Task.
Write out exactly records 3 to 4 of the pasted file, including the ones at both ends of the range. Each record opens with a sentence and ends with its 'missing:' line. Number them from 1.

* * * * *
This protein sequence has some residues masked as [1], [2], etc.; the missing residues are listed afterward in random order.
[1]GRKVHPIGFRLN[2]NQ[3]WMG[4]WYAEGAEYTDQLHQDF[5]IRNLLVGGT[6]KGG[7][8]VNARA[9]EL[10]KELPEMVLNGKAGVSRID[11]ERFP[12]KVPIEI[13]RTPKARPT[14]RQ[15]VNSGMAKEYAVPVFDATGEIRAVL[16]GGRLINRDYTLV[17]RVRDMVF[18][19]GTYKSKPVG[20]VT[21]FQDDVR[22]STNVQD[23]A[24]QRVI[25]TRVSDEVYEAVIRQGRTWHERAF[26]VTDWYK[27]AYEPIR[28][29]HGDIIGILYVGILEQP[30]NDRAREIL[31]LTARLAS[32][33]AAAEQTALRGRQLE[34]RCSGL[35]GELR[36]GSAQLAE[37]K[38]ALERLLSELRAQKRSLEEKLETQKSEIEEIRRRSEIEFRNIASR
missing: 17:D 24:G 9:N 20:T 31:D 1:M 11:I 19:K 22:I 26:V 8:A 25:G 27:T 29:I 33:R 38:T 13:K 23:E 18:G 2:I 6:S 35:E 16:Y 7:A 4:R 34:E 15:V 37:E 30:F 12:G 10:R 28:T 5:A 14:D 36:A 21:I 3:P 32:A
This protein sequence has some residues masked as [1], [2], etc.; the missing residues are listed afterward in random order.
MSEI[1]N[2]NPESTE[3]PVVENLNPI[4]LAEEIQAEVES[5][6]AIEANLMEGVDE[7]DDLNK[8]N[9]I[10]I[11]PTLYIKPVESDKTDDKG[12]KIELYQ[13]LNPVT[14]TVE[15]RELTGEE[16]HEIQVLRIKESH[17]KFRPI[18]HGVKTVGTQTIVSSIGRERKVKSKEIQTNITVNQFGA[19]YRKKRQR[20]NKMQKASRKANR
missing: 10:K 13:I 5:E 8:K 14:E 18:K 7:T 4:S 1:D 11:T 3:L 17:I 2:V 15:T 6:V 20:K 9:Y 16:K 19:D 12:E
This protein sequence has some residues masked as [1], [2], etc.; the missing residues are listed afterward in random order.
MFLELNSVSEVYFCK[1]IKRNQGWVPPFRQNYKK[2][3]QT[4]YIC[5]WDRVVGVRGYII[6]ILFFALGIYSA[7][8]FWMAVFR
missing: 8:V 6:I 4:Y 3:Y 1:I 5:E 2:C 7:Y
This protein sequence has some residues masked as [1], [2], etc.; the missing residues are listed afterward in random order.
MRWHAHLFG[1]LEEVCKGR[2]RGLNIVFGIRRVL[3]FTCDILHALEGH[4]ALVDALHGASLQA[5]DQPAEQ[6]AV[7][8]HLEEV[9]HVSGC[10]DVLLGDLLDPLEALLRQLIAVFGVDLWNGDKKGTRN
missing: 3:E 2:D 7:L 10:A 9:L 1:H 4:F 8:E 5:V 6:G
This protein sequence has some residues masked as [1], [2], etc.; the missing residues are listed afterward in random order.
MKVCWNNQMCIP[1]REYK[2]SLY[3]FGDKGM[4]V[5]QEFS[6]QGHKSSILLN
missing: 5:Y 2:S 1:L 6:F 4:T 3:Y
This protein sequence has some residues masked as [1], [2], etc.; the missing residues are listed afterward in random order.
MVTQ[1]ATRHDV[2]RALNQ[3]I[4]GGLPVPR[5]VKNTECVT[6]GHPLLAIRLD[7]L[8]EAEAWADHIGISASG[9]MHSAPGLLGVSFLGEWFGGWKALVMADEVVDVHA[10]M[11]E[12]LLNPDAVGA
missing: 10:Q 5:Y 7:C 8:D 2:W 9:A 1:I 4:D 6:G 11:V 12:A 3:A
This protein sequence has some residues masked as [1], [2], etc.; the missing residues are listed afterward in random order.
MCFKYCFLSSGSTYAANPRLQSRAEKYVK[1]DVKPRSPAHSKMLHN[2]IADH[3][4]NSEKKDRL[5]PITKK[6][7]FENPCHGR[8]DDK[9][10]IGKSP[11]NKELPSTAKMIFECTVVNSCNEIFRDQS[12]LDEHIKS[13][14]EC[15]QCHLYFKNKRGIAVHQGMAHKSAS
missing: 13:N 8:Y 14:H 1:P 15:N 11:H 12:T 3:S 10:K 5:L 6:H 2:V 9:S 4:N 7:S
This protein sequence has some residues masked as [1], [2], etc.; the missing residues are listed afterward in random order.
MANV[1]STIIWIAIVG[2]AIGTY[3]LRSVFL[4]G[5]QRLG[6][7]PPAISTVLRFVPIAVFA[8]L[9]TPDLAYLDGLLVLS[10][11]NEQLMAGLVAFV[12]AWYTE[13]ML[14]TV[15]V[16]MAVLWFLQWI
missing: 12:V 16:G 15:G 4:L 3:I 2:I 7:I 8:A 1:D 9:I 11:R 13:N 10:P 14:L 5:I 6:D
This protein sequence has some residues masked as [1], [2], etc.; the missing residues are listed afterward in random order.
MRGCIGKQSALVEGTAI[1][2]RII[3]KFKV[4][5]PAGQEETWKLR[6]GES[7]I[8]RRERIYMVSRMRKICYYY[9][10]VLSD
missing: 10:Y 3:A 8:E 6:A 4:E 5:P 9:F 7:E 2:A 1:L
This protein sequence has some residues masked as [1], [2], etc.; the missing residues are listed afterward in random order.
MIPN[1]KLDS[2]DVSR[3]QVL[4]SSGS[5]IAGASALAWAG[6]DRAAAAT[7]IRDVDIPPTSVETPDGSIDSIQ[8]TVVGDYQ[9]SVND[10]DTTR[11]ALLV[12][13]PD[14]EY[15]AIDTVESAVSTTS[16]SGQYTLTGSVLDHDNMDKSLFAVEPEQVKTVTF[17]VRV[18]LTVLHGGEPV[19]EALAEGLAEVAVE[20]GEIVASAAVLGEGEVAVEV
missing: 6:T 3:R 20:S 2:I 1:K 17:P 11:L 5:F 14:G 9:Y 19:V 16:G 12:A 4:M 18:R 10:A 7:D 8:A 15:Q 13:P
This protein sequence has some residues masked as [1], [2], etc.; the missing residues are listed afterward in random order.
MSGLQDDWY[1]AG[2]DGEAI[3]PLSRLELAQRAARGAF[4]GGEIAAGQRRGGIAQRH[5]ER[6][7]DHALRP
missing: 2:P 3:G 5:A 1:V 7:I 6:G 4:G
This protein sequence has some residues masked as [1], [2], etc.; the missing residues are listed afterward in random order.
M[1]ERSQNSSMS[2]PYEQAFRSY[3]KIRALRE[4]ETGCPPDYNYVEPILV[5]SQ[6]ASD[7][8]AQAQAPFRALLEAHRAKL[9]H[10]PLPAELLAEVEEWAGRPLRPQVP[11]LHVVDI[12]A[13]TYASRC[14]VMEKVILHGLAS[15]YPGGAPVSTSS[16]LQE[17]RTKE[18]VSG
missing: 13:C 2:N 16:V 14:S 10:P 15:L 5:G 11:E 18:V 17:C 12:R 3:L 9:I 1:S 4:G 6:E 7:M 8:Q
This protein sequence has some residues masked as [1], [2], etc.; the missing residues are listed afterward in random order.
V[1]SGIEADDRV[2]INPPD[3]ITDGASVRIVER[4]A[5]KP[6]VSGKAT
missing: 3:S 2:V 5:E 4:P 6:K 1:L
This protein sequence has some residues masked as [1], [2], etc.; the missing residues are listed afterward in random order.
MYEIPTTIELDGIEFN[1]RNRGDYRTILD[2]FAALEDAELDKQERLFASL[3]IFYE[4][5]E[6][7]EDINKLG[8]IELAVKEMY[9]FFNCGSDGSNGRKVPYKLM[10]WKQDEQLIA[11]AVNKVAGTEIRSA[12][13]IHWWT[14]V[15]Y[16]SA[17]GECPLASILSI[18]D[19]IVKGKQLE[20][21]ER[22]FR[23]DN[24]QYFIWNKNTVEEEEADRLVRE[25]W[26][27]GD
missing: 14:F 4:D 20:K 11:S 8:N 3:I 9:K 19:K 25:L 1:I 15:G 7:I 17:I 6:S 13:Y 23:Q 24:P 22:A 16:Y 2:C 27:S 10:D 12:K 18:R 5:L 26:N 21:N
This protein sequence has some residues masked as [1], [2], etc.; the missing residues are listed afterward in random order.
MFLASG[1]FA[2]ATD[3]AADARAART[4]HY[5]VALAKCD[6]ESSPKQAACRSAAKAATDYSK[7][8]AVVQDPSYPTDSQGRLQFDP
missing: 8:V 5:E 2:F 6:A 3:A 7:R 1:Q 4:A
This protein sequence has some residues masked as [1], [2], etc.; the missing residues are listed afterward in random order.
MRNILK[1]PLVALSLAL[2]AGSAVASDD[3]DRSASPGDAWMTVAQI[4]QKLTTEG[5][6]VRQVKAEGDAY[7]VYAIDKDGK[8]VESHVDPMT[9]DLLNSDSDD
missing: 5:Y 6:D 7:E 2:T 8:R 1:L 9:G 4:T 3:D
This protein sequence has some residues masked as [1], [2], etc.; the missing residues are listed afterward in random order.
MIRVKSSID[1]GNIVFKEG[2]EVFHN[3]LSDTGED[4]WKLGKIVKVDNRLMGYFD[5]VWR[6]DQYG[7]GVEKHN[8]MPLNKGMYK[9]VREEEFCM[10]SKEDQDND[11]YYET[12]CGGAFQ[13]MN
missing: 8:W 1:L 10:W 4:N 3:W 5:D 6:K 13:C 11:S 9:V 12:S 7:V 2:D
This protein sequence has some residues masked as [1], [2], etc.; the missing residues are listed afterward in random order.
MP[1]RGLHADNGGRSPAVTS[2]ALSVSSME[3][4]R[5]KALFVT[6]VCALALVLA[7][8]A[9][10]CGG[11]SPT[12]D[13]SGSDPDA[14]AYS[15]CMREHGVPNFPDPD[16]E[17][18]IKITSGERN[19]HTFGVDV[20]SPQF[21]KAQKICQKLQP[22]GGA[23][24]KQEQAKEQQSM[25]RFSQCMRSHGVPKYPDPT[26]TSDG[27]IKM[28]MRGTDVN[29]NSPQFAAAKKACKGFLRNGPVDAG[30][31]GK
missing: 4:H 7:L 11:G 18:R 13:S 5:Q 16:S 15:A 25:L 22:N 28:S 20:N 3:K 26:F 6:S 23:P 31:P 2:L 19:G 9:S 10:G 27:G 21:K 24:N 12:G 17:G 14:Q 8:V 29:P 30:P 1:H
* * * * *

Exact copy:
This protein sequence has some residues masked as [1], [2], etc.; the missing residues are listed afterward in random order.
MFLELNSVSEVYFCK[1]IKRNQGWVPPFRQNYKK[2][3]QT[4]YIC[5]WDRVVGVRGYII[6]ILFFALGIYSA[7][8]FWMAVFR
missing: 8:V 6:I 4:Y 3:Y 1:I 5:E 2:C 7:Y
This protein sequence has some residues masked as [1], [2], etc.; the missing residues are listed afterward in random order.
MRWHAHLFG[1]LEEVCKGR[2]RGLNIVFGIRRVL[3]FTCDILHALEGH[4]ALVDALHGASLQA[5]DQPAEQ[6]AV[7][8]HLEEV[9]HVSGC[10]DVLLGDLLDPLEALLRQLIAVFGVDLWNGDKKGTRN
missing: 3:E 2:D 7:L 10:A 9:L 1:H 4:F 8:E 5:V 6:G